WASHINGTON — The United States stood by its support for Haiti’s troubled electoral process on Tuesday despite the opposition presidential candidate’s threat to boycott next week’s run-off poll.
The State Department argued that Haiti’s government has already made “numerous concessions” to try to secure Jude Célestin’s participation in Sunday’s planned vote and could wait no longer.
Célestin, who is in a head-to-head run-off with government-backed candidate Jovenel Moise, told AFP on Monday that he would not take part and warned the poll would be a “farce” marred by electoral fraud.
The State Department urged the government of Haiti and politicians of all stripes “to take all steps necessary” to transfer power to a newly-elected president on February 7 as planned.
“Given the constitutional deadline to install a new president by February 7, and having made numerous concessions to try to ensure Celestin’s participation, the government of Haiti and the electoral council are preparing to hold the second round of presidential elections on January 24,” it said.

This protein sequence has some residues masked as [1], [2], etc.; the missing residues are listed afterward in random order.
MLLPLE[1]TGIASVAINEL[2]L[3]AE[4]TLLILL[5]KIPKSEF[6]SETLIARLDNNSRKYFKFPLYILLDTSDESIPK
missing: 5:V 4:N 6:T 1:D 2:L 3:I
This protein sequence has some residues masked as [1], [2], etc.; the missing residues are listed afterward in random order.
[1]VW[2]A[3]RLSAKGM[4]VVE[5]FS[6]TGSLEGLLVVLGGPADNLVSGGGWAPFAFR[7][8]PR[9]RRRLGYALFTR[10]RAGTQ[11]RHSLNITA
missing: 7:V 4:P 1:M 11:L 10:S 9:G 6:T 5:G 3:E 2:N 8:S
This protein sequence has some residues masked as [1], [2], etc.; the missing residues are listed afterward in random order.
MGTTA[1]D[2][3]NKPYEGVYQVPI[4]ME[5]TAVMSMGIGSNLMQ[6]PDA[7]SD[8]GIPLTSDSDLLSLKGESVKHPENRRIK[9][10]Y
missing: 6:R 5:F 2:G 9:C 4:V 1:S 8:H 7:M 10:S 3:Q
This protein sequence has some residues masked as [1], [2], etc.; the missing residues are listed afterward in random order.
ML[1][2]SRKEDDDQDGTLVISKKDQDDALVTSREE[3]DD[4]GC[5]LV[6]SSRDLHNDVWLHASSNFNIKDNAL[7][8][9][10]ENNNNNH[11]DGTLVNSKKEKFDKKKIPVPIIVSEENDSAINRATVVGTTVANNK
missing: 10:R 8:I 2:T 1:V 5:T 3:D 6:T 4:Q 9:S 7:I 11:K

“The United States supports the electoral process and decisions of Haitian institutions and electoral authorities,” the statement declared.
Street protests have erupted in Haiti in the approach to Sunday’s run-off, with opposition supporters claiming that outgoing president Michel Martelly’s government is trying to rig the poll in Moise’s favor.